Sociology professor Michael Vos, exploring the theology of women, the body, consumption, violence, and control expressed in the Superbowl, asks:
"I wonder how we, as the people of God, might counternarrate the Super Bowl—this iconic event so disturbingly representative of what counts as sacred in our culture. In a way, our collective witness in the midst of this nation-defining event—the story we tell outside of church—is so much more important than the story we tell inside of church. For this outside story bears witness to our inside story. Will we imagine women in the way Doritos does? Will we pretend that we can simply mentally dismiss particular components of the Super Bowl "package" and in this way resist its hegemonic control? Or will we provide a compelling and alternative story about what it means to be image-bearers, in physical bodies, who live for a different sort of world."
I just spent two days at a conference run by PASA, the Pennsylvania Association for Sustainable Agriculture. Surprisingly, the theme of narrative and counternarrative surfaced repeatedly in the main sessions, seminars, even side conversations: are we all commodities, or something more? Is land a resource to be consumed, or a gift to be renewed, a regenerative treasure? Is value measured best by dollars, or by moments of beauty, rich relationship, generous community?
Even more, the conversation turned, again and again, to this: our systems are broken. It all needs to change. And until it all changes, nothing changes.
The season of Lent is an essential time for disengaging from the pervasive narrative we live in, and for envisioning an alternative narrative. The Israelites, unable to picture any world but
forty years in the wilderness, disengaging from the past, preparing for the
future. Jesus, preparing for his ministry, spent forty days in the wilderness;
confronted there with the narrative of power, comfort, and consumption, he
affirmed an alternative, where power resides in God’s hands alone, where
comfort is found in obedience, not self-protection, where spiritual nourishment
I’ve been feeling the need, more than ever, to find in Lent an occasion of examination, of disengagement from that "therapeutic, technological, consumerist militarist narrative" Brueggemann describes. My time at the PASA conference encouraged me further to undertake what Brueggemann suggests is the role of the church: "the steady, patient, intentional articulation of an alternative script that we testify will indeed make us safe and joyous."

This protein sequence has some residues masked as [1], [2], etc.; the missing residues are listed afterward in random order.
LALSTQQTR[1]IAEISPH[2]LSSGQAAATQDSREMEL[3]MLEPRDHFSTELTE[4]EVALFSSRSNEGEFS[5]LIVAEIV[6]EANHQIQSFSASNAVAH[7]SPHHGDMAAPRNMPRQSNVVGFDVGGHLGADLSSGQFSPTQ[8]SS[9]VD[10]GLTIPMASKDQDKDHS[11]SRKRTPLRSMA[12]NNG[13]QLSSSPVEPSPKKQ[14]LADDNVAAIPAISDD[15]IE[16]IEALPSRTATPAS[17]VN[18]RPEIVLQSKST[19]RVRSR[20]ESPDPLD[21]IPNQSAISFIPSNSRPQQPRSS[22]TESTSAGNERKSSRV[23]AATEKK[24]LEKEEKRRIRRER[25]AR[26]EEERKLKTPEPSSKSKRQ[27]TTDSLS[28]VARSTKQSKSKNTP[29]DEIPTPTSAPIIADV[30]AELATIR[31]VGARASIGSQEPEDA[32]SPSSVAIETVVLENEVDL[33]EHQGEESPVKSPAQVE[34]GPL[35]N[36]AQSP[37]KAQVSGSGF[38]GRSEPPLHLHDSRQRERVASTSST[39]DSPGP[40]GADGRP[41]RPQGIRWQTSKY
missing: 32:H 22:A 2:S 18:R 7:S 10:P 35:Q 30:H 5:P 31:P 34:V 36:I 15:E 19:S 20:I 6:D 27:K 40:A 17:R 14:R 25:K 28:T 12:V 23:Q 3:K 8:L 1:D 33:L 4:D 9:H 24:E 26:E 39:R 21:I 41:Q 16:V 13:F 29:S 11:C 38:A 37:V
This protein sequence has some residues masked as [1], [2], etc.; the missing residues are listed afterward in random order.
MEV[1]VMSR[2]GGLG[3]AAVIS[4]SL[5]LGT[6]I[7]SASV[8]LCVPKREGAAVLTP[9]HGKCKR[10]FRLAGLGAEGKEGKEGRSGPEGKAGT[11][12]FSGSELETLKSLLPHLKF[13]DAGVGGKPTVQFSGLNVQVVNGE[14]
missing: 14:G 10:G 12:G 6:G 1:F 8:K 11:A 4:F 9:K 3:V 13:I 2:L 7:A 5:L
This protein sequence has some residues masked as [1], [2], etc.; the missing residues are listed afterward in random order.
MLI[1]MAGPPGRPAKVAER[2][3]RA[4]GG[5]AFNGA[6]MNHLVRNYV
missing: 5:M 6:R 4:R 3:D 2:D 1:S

My own church has been moving slowly through the Sermon on the Mount, Jesus' own articulation of that alternative script. While the Superbowl ads, game, half time show, insist that we will be happiest if we win, if we consume, if we look a certain way, drive a certain car, fulfill every need the moment we imagine it, the Beatitudes and passages following offer a stark alternative.
I want that alternative.
I see, more and more clearly, where our current script leads: unhealthy food, unhealthy relationships, unhealthy environment, unhealthy minds, exploitation of child labor, of women’s bodies, of water and land, hardening of conscience as we excuse our own complicity in an abusive, immoral system.
My goal for Lent is to look for ways to extricate myself from the exploitative aspects of our economy and culture, to find out more about fair trade, fair farming, restorative justice, socially responsible investment
And to affirm that alternative script proclaimed and demonstrated by Jesus himself, a life-giving story in which the last become first, the leaders are servants, and those with least, those most burdened, most willing to face the brokenness around them, find themselves comforted, nourished, blessed.
Please join me in this exploration. Look for the "__ comments" link below to leave your comments.
This is the first in a series that will continue through Lent (February 13 to March 31).